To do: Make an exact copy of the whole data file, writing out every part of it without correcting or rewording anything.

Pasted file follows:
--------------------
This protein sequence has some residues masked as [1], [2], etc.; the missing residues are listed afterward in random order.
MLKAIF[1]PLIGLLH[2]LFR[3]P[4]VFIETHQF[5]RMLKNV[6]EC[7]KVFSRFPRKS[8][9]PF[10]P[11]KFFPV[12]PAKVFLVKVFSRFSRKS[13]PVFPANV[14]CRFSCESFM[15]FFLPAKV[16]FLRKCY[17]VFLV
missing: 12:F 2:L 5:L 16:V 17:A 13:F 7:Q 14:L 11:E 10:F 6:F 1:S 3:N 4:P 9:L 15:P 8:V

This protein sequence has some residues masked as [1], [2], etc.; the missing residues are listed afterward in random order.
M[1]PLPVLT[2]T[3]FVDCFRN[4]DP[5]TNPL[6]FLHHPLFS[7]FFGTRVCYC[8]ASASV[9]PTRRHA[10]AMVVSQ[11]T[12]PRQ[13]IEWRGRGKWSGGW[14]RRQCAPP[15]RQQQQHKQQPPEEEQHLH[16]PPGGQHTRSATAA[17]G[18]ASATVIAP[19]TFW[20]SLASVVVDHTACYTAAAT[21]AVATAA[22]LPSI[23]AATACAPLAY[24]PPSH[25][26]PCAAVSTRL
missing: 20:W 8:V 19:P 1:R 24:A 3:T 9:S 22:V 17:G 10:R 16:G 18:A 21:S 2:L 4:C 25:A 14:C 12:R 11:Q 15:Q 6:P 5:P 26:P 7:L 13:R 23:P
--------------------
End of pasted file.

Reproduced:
This protein sequence has some residues masked as [1], [2], etc.; the missing residues are listed afterward in random order.
MLKAIF[1]PLIGLLH[2]LFR[3]P[4]VFIETHQF[5]RMLKNV[6]EC[7]KVFSRFPRKS[8][9]PF[10]P[11]KFFPV[12]PAKVFLVKVFSRFSRKS[13]PVFPANV[14]CRFSCESFM[15]FFLPAKV[16]FLRKCY[17]VFLV
missing: 12:F 2:L 5:L 16:V 17:A 13:F 7:Q 14:L 11:E 10:F 6:F 1:S 3:N 4:P 9:L 15:P 8:V

This protein sequence has some residues masked as [1], [2], etc.; the missing residues are listed afterward in random order.
M[1]PLPVLT[2]T[3]FVDCFRN[4]DP[5]TNPL[6]FLHHPLFS[7]FFGTRVCYC[8]ASASV[9]PTRRHA[10]AMVVSQ[11]T[12]PRQ[13]IEWRGRGKWSGGW[14]RRQCAPP[15]RQQQQHKQQPPEEEQHLH[16]PPGGQHTRSATAA[17]G[18]ASATVIAP[19]TFW[20]SLASVVVDHTACYTAAAT[21]AVATAA[22]LPSI[23]AATACAPLAY[24]PPSH[25][26]PCAAVSTRL
missing: 20:W 8:V 19:P 1:R 24:A 3:T 9:S 22:V 17:G 10:R 16:G 18:A 21:S 2:L 4:C 25:A 14:C 12:R 11:Q 15:Q 6:P 5:P 26:P 7:L 13:R 23:P